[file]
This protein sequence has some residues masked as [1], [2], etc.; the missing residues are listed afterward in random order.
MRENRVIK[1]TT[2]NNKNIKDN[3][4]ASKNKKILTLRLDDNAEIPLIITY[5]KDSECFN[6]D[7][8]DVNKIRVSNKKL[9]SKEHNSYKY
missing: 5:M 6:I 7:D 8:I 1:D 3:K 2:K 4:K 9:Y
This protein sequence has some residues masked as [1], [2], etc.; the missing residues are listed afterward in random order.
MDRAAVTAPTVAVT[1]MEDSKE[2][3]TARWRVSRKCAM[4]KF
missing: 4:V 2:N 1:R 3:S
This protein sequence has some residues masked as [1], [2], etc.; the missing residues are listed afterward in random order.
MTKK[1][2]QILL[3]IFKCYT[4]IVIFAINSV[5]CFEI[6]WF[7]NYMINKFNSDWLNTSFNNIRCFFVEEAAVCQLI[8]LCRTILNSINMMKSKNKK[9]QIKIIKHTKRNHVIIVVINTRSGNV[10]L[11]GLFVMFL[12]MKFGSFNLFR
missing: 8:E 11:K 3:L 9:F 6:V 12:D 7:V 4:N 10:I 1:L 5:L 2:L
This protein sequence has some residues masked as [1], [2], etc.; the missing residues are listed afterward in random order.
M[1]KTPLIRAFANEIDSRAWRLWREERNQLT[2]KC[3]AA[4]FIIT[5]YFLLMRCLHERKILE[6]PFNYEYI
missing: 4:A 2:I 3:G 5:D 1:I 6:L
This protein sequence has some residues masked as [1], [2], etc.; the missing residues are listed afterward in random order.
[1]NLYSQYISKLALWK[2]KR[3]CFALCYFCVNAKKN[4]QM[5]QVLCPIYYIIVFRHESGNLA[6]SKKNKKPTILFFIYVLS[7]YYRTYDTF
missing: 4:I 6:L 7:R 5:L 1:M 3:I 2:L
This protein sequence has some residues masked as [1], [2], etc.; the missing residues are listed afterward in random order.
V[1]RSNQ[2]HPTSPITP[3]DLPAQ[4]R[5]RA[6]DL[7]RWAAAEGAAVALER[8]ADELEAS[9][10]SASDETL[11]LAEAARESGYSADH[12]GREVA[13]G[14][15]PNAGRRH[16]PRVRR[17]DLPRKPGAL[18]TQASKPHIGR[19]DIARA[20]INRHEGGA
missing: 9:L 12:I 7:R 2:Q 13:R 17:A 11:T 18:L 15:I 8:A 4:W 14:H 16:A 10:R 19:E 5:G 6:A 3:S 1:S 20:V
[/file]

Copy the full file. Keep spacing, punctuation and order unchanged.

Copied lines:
This protein sequence has some residues masked as [1], [2], etc.; the missing residues are listed afterward in random order.
MRENRVIK[1]TT[2]NNKNIKDN[3][4]ASKNKKILTLRLDDNAEIPLIITY[5]KDSECFN[6]D[7][8]DVNKIRVSNKKL[9]SKEHNSYKY
missing: 5:M 6:I 7:D 8:I 1:D 3:K 2:K 4:K 9:Y
This protein sequence has some residues masked as [1], [2], etc.; the missing residues are listed afterward in random order.
MDRAAVTAPTVAVT[1]MEDSKE[2][3]TARWRVSRKCAM[4]KF
missing: 4:V 2:N 1:R 3:S
This protein sequence has some residues masked as [1], [2], etc.; the missing residues are listed afterward in random order.
MTKK[1][2]QILL[3]IFKCYT[4]IVIFAINSV[5]CFEI[6]WF[7]NYMINKFNSDWLNTSFNNIRCFFVEEAAVCQLI[8]LCRTILNSINMMKSKNKK[9]QIKIIKHTKRNHVIIVVINTRSGNV[10]L[11]GLFVMFL[12]MKFGSFNLFR
missing: 8:E 11:K 3:L 9:F 6:V 12:D 7:V 4:N 10:I 1:L 5:L 2:L
This protein sequence has some residues masked as [1], [2], etc.; the missing residues are listed afterward in random order.
M[1]KTPLIRAFANEIDSRAWRLWREERNQLT[2]KC[3]AA[4]FIIT[5]YFLLMRCLHERKILE[6]PFNYEYI
missing: 4:A 2:I 3:G 5:D 1:I 6:L
This protein sequence has some residues masked as [1], [2], etc.; the missing residues are listed afterward in random order.
[1]NLYSQYISKLALWK[2]KR[3]CFALCYFCVNAKKN[4]QM[5]QVLCPIYYIIVFRHESGNLA[6]SKKNKKPTILFFIYVLS[7]YYRTYDTF
missing: 4:I 6:L 7:R 5:L 1:M 3:I 2:L
This protein sequence has some residues masked as [1], [2], etc.; the missing residues are listed afterward in random order.
V[1]RSNQ[2]HPTSPITP[3]DLPAQ[4]R[5]RA[6]DL[7]RWAAAEGAAVALER[8]ADELEAS[9][10]SASDETL[11]LAEAARESGYSADH[12]GREVA[13]G[14][15]PNAGRRH[16]PRVRR[17]DLPRKPGAL[18]TQASKPHIGR[19]DIARA[20]INRHEGGA
missing: 9:L 12:I 7:R 2:Q 13:R 17:A 11:T 18:L 15:I 8:A 4:W 14:H 16:A 10:R 19:E 5:G 6:A 3:S 1:S 20:V